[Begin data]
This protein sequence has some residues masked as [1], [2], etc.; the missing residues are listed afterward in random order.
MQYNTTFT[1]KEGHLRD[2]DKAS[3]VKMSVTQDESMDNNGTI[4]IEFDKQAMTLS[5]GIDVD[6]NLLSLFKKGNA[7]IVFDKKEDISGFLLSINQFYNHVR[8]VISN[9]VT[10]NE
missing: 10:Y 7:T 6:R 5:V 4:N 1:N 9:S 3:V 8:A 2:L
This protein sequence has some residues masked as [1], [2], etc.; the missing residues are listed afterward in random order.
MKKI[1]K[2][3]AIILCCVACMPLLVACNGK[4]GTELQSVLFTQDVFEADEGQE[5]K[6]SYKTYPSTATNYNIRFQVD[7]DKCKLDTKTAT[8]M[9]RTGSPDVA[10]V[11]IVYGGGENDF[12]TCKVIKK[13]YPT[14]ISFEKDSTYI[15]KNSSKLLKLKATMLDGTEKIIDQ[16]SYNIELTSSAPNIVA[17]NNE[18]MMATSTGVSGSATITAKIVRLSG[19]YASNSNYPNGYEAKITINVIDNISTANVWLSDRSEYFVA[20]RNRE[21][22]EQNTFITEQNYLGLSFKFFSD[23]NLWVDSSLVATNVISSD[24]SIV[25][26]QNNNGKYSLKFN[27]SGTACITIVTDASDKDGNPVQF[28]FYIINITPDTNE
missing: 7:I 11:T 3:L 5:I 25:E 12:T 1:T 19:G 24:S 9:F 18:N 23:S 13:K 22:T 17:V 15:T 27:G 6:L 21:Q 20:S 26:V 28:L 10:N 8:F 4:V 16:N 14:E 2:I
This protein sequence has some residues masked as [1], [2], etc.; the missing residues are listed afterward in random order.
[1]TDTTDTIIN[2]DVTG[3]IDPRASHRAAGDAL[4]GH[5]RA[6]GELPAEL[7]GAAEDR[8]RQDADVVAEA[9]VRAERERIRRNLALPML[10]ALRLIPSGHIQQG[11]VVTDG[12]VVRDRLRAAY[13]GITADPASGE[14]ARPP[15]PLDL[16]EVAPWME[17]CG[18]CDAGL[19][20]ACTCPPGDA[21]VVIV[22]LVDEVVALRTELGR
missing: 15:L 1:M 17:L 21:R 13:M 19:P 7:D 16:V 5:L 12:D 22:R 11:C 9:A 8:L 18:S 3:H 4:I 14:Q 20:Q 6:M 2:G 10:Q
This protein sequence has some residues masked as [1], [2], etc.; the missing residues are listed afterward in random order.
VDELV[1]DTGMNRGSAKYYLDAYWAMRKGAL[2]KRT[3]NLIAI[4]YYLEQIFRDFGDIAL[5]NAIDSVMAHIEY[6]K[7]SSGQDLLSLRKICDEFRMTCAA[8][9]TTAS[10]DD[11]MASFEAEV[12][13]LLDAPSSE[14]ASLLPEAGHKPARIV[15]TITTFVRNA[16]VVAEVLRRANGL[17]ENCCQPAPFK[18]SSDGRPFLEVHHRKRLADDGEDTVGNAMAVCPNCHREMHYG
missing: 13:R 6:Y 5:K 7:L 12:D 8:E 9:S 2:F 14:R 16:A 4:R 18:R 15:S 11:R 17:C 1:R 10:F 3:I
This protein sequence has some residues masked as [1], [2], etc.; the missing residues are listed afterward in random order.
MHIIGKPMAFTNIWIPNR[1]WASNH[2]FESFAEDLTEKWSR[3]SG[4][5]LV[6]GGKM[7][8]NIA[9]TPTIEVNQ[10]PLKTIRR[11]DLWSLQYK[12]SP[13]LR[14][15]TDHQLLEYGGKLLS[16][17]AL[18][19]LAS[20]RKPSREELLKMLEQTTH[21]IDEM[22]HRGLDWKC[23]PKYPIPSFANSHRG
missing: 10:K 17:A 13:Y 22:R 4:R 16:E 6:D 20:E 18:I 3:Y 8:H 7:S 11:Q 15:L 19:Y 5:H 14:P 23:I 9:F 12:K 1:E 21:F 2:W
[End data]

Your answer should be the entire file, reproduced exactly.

This protein sequence has some residues masked as [1], [2], etc.; the missing residues are listed afterward in random order.
MQYNTTFT[1]KEGHLRD[2]DKAS[3]VKMSVTQDESMDNNGTI[4]IEFDKQAMTLS[5]GIDVD[6]NLLSLFKKGNA[7]IVFDKKEDISGFLLSINQFYNHVR[8]VISN[9]VT[10]NE
missing: 10:Y 7:T 6:R 5:V 4:N 1:N 9:S 3:V 8:A 2:L
This protein sequence has some residues masked as [1], [2], etc.; the missing residues are listed afterward in random order.
MKKI[1]K[2][3]AIILCCVACMPLLVACNGK[4]GTELQSVLFTQDVFEADEGQE[5]K[6]SYKTYPSTATNYNIRFQVD[7]DKCKLDTKTAT[8]M[9]RTGSPDVA[10]V[11]IVYGGGENDF[12]TCKVIKK[13]YPT[14]ISFEKDSTYI[15]KNSSKLLKLKATMLDGTEKIIDQ[16]SYNIELTSSAPNIVA[17]NNE[18]MMATSTGVSGSATITAKIVRLSG[19]YASNSNYPNGYEAKITINVIDNISTANVWLSDRSEYFVA[20]RNRE[21][22]EQNTFITEQNYLGLSFKFFSD[23]NLWVDSSLVATNVISSD[24]SIV[25][26]QNNNGKYSLKFN[27]SGTACITIVTDASDKDGNPVQF[28]FYIINITPDTNE
missing: 7:I 11:T 3:L 5:I 25:E 12:T 1:T 19:G 24:S 9:F 18:N 23:S 13:K 22:T 17:V 15:T 27:G 6:L 21:Q 20:S 26:V 28:L 10:N 8:F 4:V 16:N 14:E 2:I
This protein sequence has some residues masked as [1], [2], etc.; the missing residues are listed afterward in random order.
[1]TDTTDTIIN[2]DVTG[3]IDPRASHRAAGDAL[4]GH[5]RA[6]GELPAEL[7]GAAEDR[8]RQDADVVAEA[9]VRAERERIRRNLALPML[10]ALRLIPSGHIQQG[11]VVTDG[12]VVRDRLRAAY[13]GITADPASGE[14]ARPP[15]PLDL[16]EVAPWME[17]CG[18]CDAGL[19][20]ACTCPPGDA[21]VVIV[22]LVDEVVALRTELGR
missing: 15:L 1:M 17:L 21:R 13:M 19:P 7:D 16:V 5:L 12:D 22:R 11:C 9:A 8:L 18:S 3:H 4:I 14:Q 20:Q 6:M 2:G 10:Q
This protein sequence has some residues masked as [1], [2], etc.; the missing residues are listed afterward in random order.
VDELV[1]DTGMNRGSAKYYLDAYWAMRKGAL[2]KRT[3]NLIAI[4]YYLEQIFRDFGDIAL[5]NAIDSVMAHIEY[6]K[7]SSGQDLLSLRKICDEFRMTCAA[8][9]TTAS[10]DD[11]MASFEAEV[12][13]LLDAPSSE[14]ASLLPEAGHKPARIV[15]TITTFVRNA[16]VVAEVLRRANGL[17]ENCCQPAPFK[18]SSDGRPFLEVHHRKRLADDGEDTVGNAMAVCPNCHREMHYG
missing: 13:R 6:Y 5:K 7:L 12:D 8:E 9:S 2:F 14:R 16:A 4:R 18:R 15:S 11:R 17:C 1:R 10:F 3:I
This protein sequence has some residues masked as [1], [2], etc.; the missing residues are listed afterward in random order.
MHIIGKPMAFTNIWIPNR[1]WASNH[2]FESFAEDLTEKWSR[3]SG[4][5]LV[6]GGKM[7][8]NIA[9]TPTIEVNQ[10]PLKTIRR[11]DLWSLQYK[12]SP[13]LR[14][15]TDHQLLEYGGKLLS[16][17]AL[18][19]LAS[20]RKPSREELLKMLEQTTH[21]IDEM[22]HRGLDWKC[23]PKYPIPSFANSHRG
missing: 10:K 17:A 13:Y 22:R 4:R 16:E 6:D 20:E 18:I 3:Y 8:H 7:S 11:Q 15:L 19:Y 5:H 14:P 23:I 9:F 12:K 1:E 21:F 2:W